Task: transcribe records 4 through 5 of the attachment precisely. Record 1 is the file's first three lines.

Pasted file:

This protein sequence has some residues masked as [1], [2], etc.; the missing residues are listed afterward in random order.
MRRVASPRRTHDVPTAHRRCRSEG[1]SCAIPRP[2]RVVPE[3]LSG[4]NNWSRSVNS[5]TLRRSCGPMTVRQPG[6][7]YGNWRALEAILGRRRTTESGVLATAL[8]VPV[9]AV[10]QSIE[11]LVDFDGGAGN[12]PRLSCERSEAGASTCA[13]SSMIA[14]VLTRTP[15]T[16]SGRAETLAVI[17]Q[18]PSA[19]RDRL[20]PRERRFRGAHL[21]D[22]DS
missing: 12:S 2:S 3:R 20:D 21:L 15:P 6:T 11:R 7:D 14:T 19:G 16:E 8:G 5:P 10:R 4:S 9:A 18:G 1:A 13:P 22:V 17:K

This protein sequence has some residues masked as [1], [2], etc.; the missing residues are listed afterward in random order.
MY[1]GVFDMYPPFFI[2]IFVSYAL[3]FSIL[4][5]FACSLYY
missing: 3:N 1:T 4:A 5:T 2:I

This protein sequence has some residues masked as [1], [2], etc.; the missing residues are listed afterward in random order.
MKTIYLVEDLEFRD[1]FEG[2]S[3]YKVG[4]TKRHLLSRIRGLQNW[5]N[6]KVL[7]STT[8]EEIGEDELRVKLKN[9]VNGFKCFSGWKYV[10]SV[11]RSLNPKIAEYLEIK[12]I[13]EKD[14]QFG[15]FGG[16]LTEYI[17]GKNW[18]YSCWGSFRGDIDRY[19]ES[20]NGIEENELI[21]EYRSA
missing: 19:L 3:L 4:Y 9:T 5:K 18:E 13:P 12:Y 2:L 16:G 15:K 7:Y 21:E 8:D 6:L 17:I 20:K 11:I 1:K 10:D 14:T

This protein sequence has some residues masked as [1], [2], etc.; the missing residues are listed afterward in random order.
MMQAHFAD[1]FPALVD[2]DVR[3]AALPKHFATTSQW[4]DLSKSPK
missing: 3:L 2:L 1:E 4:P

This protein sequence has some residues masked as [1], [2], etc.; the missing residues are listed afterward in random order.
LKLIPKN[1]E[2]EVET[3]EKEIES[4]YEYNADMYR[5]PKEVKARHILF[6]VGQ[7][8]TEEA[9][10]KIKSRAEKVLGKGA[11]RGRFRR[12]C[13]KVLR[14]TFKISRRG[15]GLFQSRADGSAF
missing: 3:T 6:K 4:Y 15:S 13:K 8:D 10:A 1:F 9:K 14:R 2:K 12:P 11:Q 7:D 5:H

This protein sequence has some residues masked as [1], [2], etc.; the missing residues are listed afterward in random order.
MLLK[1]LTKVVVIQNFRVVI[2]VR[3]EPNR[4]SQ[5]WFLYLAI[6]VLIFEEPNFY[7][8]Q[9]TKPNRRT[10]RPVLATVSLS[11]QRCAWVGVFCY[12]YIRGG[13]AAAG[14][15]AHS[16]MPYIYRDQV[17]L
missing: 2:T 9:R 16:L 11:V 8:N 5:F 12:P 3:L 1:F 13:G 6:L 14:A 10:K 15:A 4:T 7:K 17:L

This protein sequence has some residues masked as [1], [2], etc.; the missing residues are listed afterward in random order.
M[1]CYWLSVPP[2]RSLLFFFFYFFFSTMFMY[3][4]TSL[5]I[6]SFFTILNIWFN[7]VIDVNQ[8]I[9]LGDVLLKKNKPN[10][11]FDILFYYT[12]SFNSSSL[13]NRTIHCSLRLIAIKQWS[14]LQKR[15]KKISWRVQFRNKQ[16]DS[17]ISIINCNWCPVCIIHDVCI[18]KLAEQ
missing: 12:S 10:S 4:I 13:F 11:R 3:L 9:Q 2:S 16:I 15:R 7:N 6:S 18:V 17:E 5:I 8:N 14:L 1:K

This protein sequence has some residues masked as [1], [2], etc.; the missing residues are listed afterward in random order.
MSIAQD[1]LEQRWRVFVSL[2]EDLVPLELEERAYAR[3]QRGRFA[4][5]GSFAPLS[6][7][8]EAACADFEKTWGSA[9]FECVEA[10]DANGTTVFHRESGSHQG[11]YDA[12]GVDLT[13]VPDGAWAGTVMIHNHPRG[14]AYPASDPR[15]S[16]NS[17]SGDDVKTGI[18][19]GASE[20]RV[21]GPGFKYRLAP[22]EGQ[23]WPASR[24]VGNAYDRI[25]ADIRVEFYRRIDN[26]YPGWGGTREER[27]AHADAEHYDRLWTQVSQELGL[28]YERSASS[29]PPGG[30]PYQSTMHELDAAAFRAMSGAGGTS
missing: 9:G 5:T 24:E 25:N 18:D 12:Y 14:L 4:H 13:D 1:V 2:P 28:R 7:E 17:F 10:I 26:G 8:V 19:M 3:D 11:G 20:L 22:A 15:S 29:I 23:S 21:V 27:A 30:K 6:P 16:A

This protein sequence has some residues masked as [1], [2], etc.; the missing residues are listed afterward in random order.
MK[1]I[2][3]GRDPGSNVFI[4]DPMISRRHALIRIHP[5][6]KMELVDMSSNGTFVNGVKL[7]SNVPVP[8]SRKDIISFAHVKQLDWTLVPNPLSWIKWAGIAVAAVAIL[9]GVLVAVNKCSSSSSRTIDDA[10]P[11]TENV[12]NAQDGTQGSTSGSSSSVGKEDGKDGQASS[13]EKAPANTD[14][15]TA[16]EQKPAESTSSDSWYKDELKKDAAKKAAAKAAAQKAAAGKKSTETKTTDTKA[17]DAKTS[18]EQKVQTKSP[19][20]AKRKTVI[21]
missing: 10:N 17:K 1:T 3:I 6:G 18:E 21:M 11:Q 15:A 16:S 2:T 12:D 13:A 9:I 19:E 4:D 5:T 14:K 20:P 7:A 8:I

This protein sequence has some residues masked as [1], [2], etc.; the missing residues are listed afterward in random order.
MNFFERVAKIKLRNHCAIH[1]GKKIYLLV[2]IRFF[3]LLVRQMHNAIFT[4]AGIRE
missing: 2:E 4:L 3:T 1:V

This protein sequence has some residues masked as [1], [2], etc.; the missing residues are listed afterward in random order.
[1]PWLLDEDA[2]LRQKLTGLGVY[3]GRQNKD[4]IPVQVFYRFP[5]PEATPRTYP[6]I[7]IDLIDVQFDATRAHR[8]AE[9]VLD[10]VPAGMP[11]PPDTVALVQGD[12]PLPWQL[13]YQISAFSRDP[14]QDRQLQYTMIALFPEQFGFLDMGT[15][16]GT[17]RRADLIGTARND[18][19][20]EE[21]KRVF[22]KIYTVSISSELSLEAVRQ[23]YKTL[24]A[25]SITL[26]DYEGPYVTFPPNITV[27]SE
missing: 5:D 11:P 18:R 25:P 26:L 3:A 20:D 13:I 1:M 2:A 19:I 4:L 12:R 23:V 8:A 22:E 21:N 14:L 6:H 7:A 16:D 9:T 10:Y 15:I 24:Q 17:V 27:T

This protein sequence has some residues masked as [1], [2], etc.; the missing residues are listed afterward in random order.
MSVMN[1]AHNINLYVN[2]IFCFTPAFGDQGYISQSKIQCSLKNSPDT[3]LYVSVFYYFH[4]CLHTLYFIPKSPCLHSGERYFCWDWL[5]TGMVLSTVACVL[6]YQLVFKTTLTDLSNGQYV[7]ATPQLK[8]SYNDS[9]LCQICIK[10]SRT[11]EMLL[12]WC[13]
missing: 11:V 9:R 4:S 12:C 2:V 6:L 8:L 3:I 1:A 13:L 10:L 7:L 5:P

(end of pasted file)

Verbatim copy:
This protein sequence has some residues masked as [1], [2], etc.; the missing residues are listed afterward in random order.
MMQAHFAD[1]FPALVD[2]DVR[3]AALPKHFATTSQW[4]DLSKSPK
missing: 3:L 2:L 1:E 4:P

This protein sequence has some residues masked as [1], [2], etc.; the missing residues are listed afterward in random order.
LKLIPKN[1]E[2]EVET[3]EKEIES[4]YEYNADMYR[5]PKEVKARHILF[6]VGQ[7][8]TEEA[9][10]KIKSRAEKVLGKGA[11]RGRFRR[12]C[13]KVLR[14]TFKISRRG[15]GLFQSRADGSAF
missing: 3:T 6:K 4:Y 15:S 13:K 8:D 10:A 1:F 9:K 14:R 2:K 12:P 11:Q 7:D 5:H